To manage blood clots, menstrual cups would be a better alternative to pads or tampons, as the latter is unable to absorb thick substances. And if you’re forced to change your menstrual product every hour, or if you pass multiple large blood clots every month, your period flow may be abnormally heavy. Consider seeking medical advice!

Exercising as a Woman

Syncing Your Workout With Your Cycle

Day 1 – 7: Period

This is where most of the dilemma occurs. You may already be aware that exercising helps with cramps and bloating, among other PMS symptoms, but you’re not really feeling your best.

Don’t indulge in your indolence. Your period itself is a great reason why you should work out – chances are, you have binged on your favourite comfort (junk) foods and experienced a slight weight gain. Moreover, experts said that exercising in the first half of your menstrual cycle is more efficient than doing so in the later half. Thus, while you may be less stringent with your workout regime, you should still maintain some activity. Swimming, for instance, is a great low-impact, full-body exercise.

Day 8 – 14: Post-menstruation

Your period is over; you’re no longer bloated, cranky, and experiencing abdominal pains, which means that you can ramp up the intensity of your workout sessions!

Day 14, which is commonly when women ovulate, and marks the peak of your performance. With your body is in prime condition, it is the ideal opportunity to break your limits.

Day 15 – 28: PMS

PMS is tricky to deal with, because everybody’s situation differs. Some may have higher body temperatures, increased water retention, fatigue, headaches, indigestion, etc. The list is non-exhaustive! All these symptoms affect your stamina and performance, and it is only natural that your performance declines.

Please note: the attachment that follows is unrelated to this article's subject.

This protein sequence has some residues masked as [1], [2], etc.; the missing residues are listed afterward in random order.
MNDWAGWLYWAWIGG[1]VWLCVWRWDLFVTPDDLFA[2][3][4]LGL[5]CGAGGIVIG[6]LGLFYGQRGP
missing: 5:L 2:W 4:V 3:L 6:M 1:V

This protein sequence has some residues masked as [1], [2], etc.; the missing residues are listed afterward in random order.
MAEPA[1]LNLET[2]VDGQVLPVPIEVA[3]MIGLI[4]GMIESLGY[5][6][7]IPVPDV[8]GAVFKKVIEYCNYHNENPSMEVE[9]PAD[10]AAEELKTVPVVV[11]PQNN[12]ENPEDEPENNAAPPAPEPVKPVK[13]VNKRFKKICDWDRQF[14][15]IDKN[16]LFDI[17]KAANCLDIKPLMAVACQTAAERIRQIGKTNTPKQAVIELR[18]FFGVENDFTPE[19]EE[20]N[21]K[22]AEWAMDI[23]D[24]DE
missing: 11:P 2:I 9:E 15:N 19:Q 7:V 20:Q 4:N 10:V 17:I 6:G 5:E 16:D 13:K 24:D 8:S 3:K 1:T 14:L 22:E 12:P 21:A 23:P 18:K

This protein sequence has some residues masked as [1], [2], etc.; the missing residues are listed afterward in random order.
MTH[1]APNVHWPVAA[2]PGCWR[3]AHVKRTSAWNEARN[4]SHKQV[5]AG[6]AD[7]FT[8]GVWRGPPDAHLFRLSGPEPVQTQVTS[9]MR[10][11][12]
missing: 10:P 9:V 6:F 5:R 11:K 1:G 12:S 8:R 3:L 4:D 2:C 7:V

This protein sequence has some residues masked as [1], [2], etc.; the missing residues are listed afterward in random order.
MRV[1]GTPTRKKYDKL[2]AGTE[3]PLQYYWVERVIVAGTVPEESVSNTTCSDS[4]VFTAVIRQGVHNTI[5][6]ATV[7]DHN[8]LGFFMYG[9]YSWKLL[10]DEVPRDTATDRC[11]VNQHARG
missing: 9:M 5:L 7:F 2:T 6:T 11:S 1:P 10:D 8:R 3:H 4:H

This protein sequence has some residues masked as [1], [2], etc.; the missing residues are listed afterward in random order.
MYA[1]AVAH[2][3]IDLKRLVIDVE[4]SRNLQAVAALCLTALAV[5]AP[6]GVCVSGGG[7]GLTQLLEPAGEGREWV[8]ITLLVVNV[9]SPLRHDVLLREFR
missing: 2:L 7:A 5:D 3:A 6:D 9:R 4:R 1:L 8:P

When you’re overwhelmed by your PMS, switch to low-impact workouts instead, like yoga and jogging. Don’t neglect regular stretching too!

Swimming During Period

Your Queries

Is swimming unhygienic when you’re bleeding? Will it pollute the waters? Is it possible to catch an infection from swimming? Many concerns arise when it comes to the topic, which is a pity since swimming can be therapeutic and a fantastic form of exercise.

In reality, water pressure impedes or slows down your menstrual flow, thus you can possible to swim even when you’re menstruating. However, a sneeze or cough is all that it may take to create a visible leak. So how do female swimmers cope?

The Solutions

Before the advent of menstrual cups, women would use tampons before hopping into a pool. Tampons soak up the menstrual flow before it is discharged out of your body, and unlike pads, a negligent amount of water is collected. Just be sure to tuck the string into your bottoms, or simply opt for swim shorts instead.

These days, menstrual cups are increasingly popular. It may be uncomfortable and difficult to navigate initially, but with practice, cups are easily a better substitute for tampons (read the section on menstrual cups for more information).

The Struggles of Female Athletes

Female Athlete Triad

The Female Athlete Triad is a menstrual condition that affects nearly 60% of all female athletes, in particular those practising endurance sports (e.g. long distance running) or sports that put great emphasis on physique or weight (e.g. gymnastics). The symptoms are as follows: